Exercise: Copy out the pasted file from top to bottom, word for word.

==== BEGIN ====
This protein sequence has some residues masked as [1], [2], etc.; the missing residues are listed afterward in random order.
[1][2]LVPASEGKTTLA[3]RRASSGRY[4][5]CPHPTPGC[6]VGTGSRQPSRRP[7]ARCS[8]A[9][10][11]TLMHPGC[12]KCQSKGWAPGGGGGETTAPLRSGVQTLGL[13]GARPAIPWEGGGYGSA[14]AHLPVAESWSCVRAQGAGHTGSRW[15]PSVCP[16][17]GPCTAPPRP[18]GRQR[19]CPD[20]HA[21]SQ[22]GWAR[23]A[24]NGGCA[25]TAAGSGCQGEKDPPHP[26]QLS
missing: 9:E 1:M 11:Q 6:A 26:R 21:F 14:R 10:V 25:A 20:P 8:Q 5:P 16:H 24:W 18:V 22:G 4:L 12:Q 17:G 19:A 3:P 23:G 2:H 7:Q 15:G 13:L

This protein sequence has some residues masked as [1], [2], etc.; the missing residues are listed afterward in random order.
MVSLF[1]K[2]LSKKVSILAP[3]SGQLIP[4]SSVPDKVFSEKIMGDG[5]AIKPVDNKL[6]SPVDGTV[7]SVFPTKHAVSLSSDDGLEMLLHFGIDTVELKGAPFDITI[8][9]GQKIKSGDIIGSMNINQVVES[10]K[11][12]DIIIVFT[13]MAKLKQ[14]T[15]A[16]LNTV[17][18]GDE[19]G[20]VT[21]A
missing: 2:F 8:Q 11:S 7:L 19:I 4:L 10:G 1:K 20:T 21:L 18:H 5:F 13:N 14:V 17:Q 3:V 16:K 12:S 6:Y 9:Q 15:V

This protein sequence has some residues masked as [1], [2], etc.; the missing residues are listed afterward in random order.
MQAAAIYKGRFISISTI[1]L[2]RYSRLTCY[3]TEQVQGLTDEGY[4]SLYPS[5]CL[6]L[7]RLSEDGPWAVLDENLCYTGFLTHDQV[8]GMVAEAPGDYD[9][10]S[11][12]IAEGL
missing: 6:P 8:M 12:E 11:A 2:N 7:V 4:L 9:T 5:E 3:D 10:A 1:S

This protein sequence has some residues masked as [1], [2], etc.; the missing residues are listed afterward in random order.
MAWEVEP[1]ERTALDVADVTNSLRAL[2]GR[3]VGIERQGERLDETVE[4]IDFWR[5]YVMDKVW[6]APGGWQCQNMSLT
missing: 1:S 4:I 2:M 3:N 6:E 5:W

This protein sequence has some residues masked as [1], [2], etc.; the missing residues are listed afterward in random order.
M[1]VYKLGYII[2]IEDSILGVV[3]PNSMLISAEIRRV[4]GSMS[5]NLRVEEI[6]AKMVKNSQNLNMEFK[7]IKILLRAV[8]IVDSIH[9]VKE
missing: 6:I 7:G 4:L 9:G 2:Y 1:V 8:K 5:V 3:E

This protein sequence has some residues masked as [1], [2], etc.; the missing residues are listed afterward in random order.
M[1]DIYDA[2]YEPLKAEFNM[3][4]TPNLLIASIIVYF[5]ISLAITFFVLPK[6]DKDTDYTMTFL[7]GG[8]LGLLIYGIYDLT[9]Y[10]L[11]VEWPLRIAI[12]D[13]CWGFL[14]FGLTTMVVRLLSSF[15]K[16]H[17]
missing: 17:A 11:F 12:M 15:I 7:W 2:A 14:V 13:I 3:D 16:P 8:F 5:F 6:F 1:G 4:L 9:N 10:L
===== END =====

This protein sequence has some residues masked as [1], [2], etc.; the missing residues are listed afterward in random order.
[1][2]LVPASEGKTTLA[3]RRASSGRY[4][5]CPHPTPGC[6]VGTGSRQPSRRP[7]ARCS[8]A[9][10][11]TLMHPGC[12]KCQSKGWAPGGGGGETTAPLRSGVQTLGL[13]GARPAIPWEGGGYGSA[14]AHLPVAESWSCVRAQGAGHTGSRW[15]PSVCP[16][17]GPCTAPPRP[18]GRQR[19]CPD[20]HA[21]SQ[22]GWAR[23]A[24]NGGCA[25]TAAGSGCQGEKDPPHP[26]QLS
missing: 9:E 1:M 11:Q 6:A 26:R 21:F 14:R 10:V 25:A 20:P 8:Q 5:P 16:H 24:W 18:V 22:G 4:L 12:Q 17:G 19:A 3:P 23:G 2:H 7:Q 15:G 13:L

This protein sequence has some residues masked as [1], [2], etc.; the missing residues are listed afterward in random order.
MVSLF[1]K[2]LSKKVSILAP[3]SGQLIP[4]SSVPDKVFSEKIMGDG[5]AIKPVDNKL[6]SPVDGTV[7]SVFPTKHAVSLSSDDGLEMLLHFGIDTVELKGAPFDITI[8][9]GQKIKSGDIIGSMNINQVVES[10]K[11][12]DIIIVFT[13]MAKLKQ[14]T[15]A[16]LNTV[17][18]GDE[19]G[20]VT[21]A
missing: 2:F 8:Q 11:S 7:L 19:I 4:L 10:G 1:K 20:T 21:L 18:H 5:F 13:N 14:V 17:Q 3:V 16:K 12:S 6:Y 9:Q 15:V

This protein sequence has some residues masked as [1], [2], etc.; the missing residues are listed afterward in random order.
MQAAAIYKGRFISISTI[1]L[2]RYSRLTCY[3]TEQVQGLTDEGY[4]SLYPS[5]CL[6]L[7]RLSEDGPWAVLDENLCYTGFLTHDQV[8]GMVAEAPGDYD[9][10]S[11][12]IAEGL
missing: 6:P 8:M 12:E 11:A 2:N 7:V 4:L 9:T 5:E 3:D 10:A 1:S

This protein sequence has some residues masked as [1], [2], etc.; the missing residues are listed afterward in random order.
MAWEVEP[1]ERTALDVADVTNSLRAL[2]GR[3]VGIERQGERLDETVE[4]IDFWR[5]YVMDKVW[6]APGGWQCQNMSLT
missing: 1:S 4:I 2:M 3:N 6:E 5:W

This protein sequence has some residues masked as [1], [2], etc.; the missing residues are listed afterward in random order.
M[1]VYKLGYII[2]IEDSILGVV[3]PNSMLISAEIRRV[4]GSMS[5]NLRVEEI[6]AKMVKNSQNLNMEFK[7]IKILLRAV[8]IVDSIH[9]VKE
missing: 6:I 7:G 4:L 9:G 2:Y 1:V 8:K 5:V 3:E

This protein sequence has some residues masked as [1], [2], etc.; the missing residues are listed afterward in random order.
M[1]DIYDA[2]YEPLKAEFNM[3][4]TPNLLIASIIVYF[5]ISLAITFFVLPK[6]DKDTDYTMTFL[7]GG[8]LGLLIYGIYDLT[9]Y[10]L[11]VEWPLRIAI[12]D[13]CWGFL[14]FGLTTMVVRLLSSF[15]K[16]H[17]
missing: 17:A 11:F 12:M 15:I 7:W 2:A 14:V 13:I 3:D 16:P 8:F 5:F 6:F 1:G 4:L 9:N 10:L